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that means that the clock is ticking very rapidly because it is only two years to that day. until there is the , thementation period worst-case scenario must proceed. we will be doing more of those i'm going for the planning phase to the actual and limitation face. -- actual implementation phase. vonnie: how much are various employees of banks getting a say in this? are they being asked their opinion on whether in frankfurt or dublin or the netherlands? elisa: i don't think that will be down to the employees very much. we are hearing the banks are putting out reassuring messages for staff but of course, ultimately, it will depend on where it makes sense for the banks to have their operation. at the moment it seems to be that these. request european -- these will
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scatter across the european union. while dublin and frankfurt appeared to be the biggest gainers, a lot of the positions will relocate throughout the union. when a change in the culture of how bankers are paid -- traditionally they did not get as big about us as bankers in london would get. if they move, mike that change-- might that change? elisa: i don't think there will be change in that in the near term. what will be interesting is whether we see positions moving from the u.k. as opposed to positions being created within the european union filled with local personnel. at the moment indication is that the hiring will be local. 40 --you mentioned past passporting. it seems that banks have given up on that idea.
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equipment, the next best thing, they will have to get used to it next month, possibly years? elisa: right, but so much detail needs to be ironed out it is not clear what that looks like and what it means for the industry at the moment. that theygnition leave the u.k. -- believe the u.k.'s rule to be a stringent. which cities are best positioned to top london as the financial services hub? elisa: we are picking up dublin in frankfurt at the moment as the main places. in his early days. of course, banks will be looking at labor laws, looking at costs. mark: cocktails. elisa: price of real estate, most importantly. mark: that was a survey that we mentioned last week. we will be chatting to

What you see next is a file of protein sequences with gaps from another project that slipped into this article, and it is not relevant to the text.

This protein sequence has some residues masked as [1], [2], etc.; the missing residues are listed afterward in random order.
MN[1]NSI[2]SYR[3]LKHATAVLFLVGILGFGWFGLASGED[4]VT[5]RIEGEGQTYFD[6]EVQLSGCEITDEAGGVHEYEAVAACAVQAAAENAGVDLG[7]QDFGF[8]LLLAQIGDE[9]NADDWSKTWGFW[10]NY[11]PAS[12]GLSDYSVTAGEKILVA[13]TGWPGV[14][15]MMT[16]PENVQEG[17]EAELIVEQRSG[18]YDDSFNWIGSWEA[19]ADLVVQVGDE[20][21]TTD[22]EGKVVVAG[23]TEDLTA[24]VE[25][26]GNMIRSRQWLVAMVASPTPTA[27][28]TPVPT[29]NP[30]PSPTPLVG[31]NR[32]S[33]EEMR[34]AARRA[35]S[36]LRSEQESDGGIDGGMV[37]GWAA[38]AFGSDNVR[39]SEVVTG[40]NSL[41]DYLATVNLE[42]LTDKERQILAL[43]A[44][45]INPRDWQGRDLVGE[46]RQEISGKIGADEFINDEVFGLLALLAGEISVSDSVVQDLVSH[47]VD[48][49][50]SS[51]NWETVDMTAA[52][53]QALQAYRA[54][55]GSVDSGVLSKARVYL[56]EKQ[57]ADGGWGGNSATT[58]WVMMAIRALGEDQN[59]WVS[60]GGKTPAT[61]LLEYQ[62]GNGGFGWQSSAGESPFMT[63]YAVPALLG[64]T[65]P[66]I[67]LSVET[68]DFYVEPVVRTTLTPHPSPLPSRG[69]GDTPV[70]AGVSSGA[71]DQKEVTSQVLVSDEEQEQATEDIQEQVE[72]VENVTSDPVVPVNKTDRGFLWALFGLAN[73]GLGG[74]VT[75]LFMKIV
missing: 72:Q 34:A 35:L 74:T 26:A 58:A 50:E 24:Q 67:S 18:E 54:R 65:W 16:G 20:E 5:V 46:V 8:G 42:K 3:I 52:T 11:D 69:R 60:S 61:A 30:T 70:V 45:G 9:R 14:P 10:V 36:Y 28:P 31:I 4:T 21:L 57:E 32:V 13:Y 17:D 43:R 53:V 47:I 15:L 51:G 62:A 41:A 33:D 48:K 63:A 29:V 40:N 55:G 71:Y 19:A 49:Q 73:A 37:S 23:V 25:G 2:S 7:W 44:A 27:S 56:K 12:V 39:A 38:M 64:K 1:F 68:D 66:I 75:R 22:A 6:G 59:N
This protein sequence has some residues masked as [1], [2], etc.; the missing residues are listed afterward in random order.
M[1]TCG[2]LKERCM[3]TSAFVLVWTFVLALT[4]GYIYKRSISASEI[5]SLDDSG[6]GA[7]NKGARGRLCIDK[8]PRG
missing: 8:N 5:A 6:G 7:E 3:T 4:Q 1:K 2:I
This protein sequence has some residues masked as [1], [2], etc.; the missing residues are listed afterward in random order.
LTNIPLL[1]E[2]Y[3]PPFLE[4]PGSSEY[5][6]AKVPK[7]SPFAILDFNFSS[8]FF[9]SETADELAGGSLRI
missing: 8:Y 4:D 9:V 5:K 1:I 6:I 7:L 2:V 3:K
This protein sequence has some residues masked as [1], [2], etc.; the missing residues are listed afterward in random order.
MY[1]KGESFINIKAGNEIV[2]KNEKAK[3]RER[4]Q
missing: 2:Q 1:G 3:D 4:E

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you a lot more in the next few months and years. she covers european investing and finance for us. vonnie: let's get more on how the u.k. moves from here. nejra is back from westminster with the former u.k. deputy prime minister. nejra: yes, thanks, vonnie. i'm joined by the former deputy u.k. prime minister. also the founder of haymarket group and a lifelong conservative. thank you for joining us on the program. a conciliatory tone seems to have instructed to begin with, both on the part of prime minister theresa may and the you. -- the eu. does it give you hope? it doesn't give me hope because i know how rocky the journey is going to be. i think it was a great mistake. i thinkriggering article 50 is right, because unless we have done that, we would never have known the reality, and people